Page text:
Discuss A Touch of Sin

How does this get past the censors? I know Dictator Xi is running an 'anti-corruption' drive, so maybe such topics can be discussed publicly, but I'm surprised to see a director able to make this and suggest it is based on real life scenarios. Particularly with the first story.

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@Fergoose said:

How does this get past the censors? I know Dictator Xi is running an 'anti-corruption' drive, so maybe such topics can be discussed publicly, but I'm surprised to see a director able to make this and suggest it is based on real life scenarios. Particularly with the first story.

Here is an article from The New York Times dated November 22, 2013. It was released outside China.

https://sinosphere.blogs.nytimes.com/2013/11/22/no-release-in-sight-for-film-exploring-chinas-violence/

Here is a blurb from Wikipedia from an entry on 'Film Censorship in China:

"The film depicts "shocking" violence in China caused by economic inequality and political corruption, including the shooting of local officials. During development of the film, censors asked director Jia Zhangke to revise dialogue and seemed generally unconcerned by violence. Censors did recommended Jia decrease the number of killings but allowed it when Jia refused. The film was cleared for foreign distribution and showed at international festivals. Although the film was initially cleared for local distribution, the film did not open in China on its release date and a directive was given telling journalists not to write about the film. The distributor Xstream Pictures released a statement saying it did not receive a notice the film was banned and that it was continuing to work on local distribution.

https://en.wikipedia.org/wiki/Film_censorship_in_China#List_of_banned,_partially_banned,_or_unreleased_films

I haven't been able to find out if it ever was released in China.

@bratface said:

@Fergoose said:

How does this get past the censors? I know Dictator Xi is running an 'anti-corruption' drive, so maybe such topics can be discussed publicly, but I'm surprised to see a director able to make this and suggest it is based on real life scenarios. Particularly with the first story.

Here is an article from The New York Times dated November 22, 2013. It was released outside China.

https://sinosphere.blogs.nytimes.com/2013/11/22/no-release-in-sight-for-film-exploring-chinas-violence/

Here is a blurb from Wikipedia from an entry on 'Film Censorship in China:

"The film depicts "shocking" violence in China caused by economic inequality and political corruption, including the shooting of local officials. During development of the film, censors asked director Jia Zhangke to revise dialogue and seemed generally unconcerned by violence. Censors did recommended Jia decrease the number of killings but allowed it when Jia refused. The film was cleared for foreign distribution and showed at international festivals. Although the film was initially cleared for local distribution, the film did not open in China on its release date and a directive was given telling journalists not to write about the film. The distributor Xstream Pictures released a statement saying it did not receive a notice the film was banned and that it was continuing to work on local distribution.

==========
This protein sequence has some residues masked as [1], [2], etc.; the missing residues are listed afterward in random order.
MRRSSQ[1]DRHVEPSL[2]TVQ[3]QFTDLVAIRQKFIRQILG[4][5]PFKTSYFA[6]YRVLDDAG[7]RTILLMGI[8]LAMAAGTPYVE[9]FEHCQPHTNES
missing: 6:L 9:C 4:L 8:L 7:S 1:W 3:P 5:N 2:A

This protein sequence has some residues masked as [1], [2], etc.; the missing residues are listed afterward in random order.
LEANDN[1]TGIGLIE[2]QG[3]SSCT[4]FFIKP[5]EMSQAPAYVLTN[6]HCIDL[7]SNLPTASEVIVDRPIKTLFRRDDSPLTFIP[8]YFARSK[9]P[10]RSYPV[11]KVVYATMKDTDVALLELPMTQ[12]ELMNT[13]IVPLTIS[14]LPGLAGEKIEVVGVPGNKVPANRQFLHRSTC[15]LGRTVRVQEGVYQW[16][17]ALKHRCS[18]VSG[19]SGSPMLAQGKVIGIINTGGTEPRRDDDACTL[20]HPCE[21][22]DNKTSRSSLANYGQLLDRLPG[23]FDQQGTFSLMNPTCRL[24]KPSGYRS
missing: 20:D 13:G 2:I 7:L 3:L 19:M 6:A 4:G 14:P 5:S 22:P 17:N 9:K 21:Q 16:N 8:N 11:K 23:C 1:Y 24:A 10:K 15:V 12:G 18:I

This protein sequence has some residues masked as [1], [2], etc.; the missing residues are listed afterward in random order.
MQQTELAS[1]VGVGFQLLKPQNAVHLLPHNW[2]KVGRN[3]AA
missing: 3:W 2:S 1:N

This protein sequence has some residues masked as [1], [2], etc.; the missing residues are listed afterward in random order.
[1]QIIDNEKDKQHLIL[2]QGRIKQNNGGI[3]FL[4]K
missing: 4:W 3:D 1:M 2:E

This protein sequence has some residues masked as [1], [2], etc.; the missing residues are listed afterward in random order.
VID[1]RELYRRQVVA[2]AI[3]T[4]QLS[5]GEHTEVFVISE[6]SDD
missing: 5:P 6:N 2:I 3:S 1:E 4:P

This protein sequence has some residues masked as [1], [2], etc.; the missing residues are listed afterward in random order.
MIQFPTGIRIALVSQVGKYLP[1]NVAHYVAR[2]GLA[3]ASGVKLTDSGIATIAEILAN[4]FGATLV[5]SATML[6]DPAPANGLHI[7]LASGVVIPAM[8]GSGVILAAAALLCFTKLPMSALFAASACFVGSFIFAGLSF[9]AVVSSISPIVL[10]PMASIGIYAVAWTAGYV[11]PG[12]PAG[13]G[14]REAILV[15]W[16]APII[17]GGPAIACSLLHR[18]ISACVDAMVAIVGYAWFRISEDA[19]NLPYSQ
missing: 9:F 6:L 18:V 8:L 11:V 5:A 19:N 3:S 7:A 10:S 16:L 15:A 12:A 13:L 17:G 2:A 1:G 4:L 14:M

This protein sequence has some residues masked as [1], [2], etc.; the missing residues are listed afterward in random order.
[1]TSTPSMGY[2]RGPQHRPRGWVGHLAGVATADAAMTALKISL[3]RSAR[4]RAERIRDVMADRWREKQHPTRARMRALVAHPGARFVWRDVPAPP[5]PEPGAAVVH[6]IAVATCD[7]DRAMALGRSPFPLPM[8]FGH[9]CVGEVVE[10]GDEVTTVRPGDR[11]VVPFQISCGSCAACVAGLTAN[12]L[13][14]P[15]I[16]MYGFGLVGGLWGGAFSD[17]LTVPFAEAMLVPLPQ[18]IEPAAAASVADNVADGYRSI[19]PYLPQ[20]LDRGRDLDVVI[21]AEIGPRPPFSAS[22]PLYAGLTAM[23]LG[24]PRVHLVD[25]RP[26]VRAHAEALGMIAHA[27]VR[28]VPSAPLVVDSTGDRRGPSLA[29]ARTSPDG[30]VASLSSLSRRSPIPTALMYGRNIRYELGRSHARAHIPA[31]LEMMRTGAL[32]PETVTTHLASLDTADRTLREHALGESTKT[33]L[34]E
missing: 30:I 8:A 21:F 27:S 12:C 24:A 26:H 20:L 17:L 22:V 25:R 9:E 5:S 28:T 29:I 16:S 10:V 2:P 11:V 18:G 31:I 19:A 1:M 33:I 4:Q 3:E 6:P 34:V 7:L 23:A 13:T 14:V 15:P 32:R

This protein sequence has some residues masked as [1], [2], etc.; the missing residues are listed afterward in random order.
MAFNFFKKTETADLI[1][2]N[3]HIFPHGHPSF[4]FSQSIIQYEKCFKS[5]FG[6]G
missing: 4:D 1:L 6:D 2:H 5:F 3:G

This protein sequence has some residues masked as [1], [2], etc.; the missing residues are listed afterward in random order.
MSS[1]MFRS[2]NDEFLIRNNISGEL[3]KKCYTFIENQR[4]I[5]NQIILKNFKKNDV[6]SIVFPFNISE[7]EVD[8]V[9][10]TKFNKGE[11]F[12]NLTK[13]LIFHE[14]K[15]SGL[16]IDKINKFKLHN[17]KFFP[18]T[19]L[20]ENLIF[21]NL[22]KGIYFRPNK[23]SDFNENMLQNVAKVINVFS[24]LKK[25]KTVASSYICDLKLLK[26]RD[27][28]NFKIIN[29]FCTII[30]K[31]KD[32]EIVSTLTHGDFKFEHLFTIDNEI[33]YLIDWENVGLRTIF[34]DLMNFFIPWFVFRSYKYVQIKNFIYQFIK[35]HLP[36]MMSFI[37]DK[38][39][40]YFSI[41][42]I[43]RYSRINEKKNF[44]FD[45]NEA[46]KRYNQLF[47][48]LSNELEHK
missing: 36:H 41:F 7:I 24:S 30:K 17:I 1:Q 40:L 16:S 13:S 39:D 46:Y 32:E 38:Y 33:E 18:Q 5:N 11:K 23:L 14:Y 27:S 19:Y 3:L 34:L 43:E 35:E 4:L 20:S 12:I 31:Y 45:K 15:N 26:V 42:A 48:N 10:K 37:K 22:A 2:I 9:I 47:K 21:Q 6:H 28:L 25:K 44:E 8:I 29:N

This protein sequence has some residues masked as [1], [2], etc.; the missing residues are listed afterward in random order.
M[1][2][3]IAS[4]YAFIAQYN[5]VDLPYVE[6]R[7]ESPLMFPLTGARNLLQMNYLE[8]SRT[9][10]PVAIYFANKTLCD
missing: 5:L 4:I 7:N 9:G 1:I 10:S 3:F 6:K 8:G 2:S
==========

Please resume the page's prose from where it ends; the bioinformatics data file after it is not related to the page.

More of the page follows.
https://en.wikipedia.org/wiki/Film_censorship_in_China#List_of_banned,_partially_banned,_or_unreleased_films

I haven't been able to find out if it ever was released in China.

Top work squire, thanks! I can only assume the government want some international cultural respect so badly they'll allow something to be released as long as they are able to suppress it at home. Bizarre.

@Fergoose said:

@bratface said:

@Fergoose said:

How does this get past the censors? I know Dictator Xi is running an 'anti-corruption' drive, so maybe such topics can be discussed publicly, but I'm surprised to see a director able to make this and suggest it is based on real life scenarios. Particularly with the first story.

Here is an article from The New York Times dated November 22, 2013. It was released outside China.

https://sinosphere.blogs.nytimes.com/2013/11/22/no-release-in-sight-for-film-exploring-chinas-violence/

Here is a blurb from Wikipedia from an entry on 'Film Censorship in China:

"The film depicts "shocking" violence in China caused by economic inequality and political corruption, including the shooting of local officials. During development of the film, censors asked director Jia Zhangke to revise dialogue and seemed generally unconcerned by violence. Censors did recommended Jia decrease the number of killings but allowed it when Jia refused. The film was cleared for foreign distribution and showed at international festivals. Although the film was initially cleared for local distribution, the film did not open in China on its release date and a directive was given telling journalists not to write about the film. The distributor Xstream Pictures released a statement saying it did not receive a notice the film was banned and that it was continuing to work on local distribution.

https://en.wikipedia.org/wiki/Film_censorship_in_China#List_of_banned,_partially_banned,_or_unreleased_films

I haven't been able to find out if it ever was released in China.

Top work squire, thanks! I can only assume the government want some international cultural respect so badly they'll allow something to be released as long as they are able to suppress it at home. Bizarre.

You are welcome. By the way, I am a woman.

Apologies Lady Squire (had to look up that term). I'm so sexist, I just automatically assumed all "brats" are male. :)

@Fergoose said:

Apologies Lady Squire (had to look up that term). I'm so sexist, I just automatically assumed all "brats" are male. :)

No problem. But you aren't the only one that has assumed I was of the male persuasion.

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